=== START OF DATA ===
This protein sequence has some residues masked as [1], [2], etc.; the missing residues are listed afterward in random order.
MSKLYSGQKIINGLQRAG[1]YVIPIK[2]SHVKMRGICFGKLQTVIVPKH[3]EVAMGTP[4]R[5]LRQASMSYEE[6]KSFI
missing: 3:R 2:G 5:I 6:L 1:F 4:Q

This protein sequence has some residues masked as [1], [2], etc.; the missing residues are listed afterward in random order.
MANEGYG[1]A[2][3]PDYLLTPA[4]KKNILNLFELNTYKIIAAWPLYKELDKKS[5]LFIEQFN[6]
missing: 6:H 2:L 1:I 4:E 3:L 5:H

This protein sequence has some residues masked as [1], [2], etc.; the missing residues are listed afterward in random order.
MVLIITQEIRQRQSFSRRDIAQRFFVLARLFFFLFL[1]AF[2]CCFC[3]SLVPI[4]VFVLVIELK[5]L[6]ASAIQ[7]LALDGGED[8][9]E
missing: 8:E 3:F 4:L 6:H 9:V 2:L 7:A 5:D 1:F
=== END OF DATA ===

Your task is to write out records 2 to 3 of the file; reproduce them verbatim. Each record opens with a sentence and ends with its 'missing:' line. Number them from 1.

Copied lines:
This protein sequence has some residues masked as [1], [2], etc.; the missing residues are listed afterward in random order.
MANEGYG[1]A[2][3]PDYLLTPA[4]KKNILNLFELNTYKIIAAWPLYKELDKKS[5]LFIEQFN[6]
missing: 6:H 2:L 1:I 4:E 3:L 5:H

This protein sequence has some residues masked as [1], [2], etc.; the missing residues are listed afterward in random order.
MVLIITQEIRQRQSFSRRDIAQRFFVLARLFFFLFL[1]AF[2]CCFC[3]SLVPI[4]VFVLVIELK[5]L[6]ASAIQ[7]LALDGGED[8][9]E
missing: 8:E 3:F 4:L 6:H 9:V 2:L 7:A 5:D 1:F